A possible hidden gem is emerging from the recent economic stimulus package.
Last year Congress tried to spark home sales by offering a first-time homeowner tax credit of $7,500. But there was a catch: The money had to be paid back within 15 years.
The offer, obviously, didn't interest many. Paying back $7,500 wasn't very appealing.
So when House Democratic leaders unveiled the latest stimulus package earlier this month, they revised that tax credit, offering the cash for nothing in return, according to the Washington Post.
It still has to make it through some legal wranglings before becoming official, of course, but in the meantime you can still take the money and hope you don't have to pay it back later.
Only purchases of a main home located in the United States qualify, and the home must have been purchased after April 8, 2008, and before July 1, 2009. However, there is an attempt to extend the deadline to Dec. 31, the Post reported.
The Post breaks down what it may mean to you:
- The $7,500 available to singles, married couples filing jointly and unmarried co-purchasers, provided they meet the non-ownership test for the previous three years. Married couples filing separately can claim up to $3,750 each. Unmarried individuals can allocate the credit on their filings according to their respective ownership shares or capital investments in the house.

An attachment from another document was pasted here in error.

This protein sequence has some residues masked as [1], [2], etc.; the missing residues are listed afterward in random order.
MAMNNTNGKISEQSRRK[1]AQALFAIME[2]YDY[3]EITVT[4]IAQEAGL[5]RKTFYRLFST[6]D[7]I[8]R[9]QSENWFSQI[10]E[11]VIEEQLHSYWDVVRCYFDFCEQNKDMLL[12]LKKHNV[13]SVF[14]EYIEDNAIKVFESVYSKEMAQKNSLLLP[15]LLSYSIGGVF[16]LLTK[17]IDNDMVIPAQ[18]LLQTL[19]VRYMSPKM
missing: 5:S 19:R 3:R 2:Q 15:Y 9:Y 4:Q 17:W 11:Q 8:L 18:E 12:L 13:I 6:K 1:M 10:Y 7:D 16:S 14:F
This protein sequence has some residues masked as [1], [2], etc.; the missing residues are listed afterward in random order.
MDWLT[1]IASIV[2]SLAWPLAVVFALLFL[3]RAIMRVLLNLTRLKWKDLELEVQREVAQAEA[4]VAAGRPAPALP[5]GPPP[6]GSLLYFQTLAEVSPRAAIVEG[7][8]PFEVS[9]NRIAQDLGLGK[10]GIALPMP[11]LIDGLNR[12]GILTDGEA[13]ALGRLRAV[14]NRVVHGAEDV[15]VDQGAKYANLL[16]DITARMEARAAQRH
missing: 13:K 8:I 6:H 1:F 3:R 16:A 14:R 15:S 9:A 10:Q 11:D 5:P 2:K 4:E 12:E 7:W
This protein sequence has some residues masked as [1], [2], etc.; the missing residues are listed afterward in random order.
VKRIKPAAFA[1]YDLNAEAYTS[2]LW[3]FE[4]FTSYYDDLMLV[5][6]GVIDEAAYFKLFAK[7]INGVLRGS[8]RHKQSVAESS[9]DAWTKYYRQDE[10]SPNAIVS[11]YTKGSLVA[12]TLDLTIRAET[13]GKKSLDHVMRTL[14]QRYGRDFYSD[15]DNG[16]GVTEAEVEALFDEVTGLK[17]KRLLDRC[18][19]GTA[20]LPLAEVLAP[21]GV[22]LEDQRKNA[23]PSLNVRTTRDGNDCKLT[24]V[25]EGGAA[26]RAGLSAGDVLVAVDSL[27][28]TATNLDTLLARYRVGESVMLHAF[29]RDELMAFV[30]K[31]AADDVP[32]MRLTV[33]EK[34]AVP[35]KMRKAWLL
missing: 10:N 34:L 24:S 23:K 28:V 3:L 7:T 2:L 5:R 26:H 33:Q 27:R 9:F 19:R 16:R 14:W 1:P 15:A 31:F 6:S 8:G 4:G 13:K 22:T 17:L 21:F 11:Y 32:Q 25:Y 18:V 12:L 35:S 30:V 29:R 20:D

- Only principal residences are eligible. No second homes, investment properties or houses outside the United States. It's not just conventional houses, however. It "can be a . . . houseboat, housetrailer, cooperative apartment, condominium or other type of residence," according to Form 5405.
- Even if it's your first home purchase, you are not eligible if your adjusted gross income is above $95,000 (single filer) or $170,000 (married joint filers). Married couples with incomes between $150,000 and $170,000 are eligible for reduced credits, based on a phase-out schedule. Single filers with incomes between $75,000 and $95,000 also are subject to reduced credit limits.
- D.C. home buyers who are eligible for the city's first-time buyer credit are barred from use of the federal tax credit. Taxpayers who use tax-exempt mortgage bonds issued by state or local governments to finance home purchases also are ineligible.
- You can't claim the $7,500 credit if you buy your house from a "related person," meaning a spouse, parents, grandparents, children or a corporation or partnership in which you own more than 50 percent of the stock or capital interests.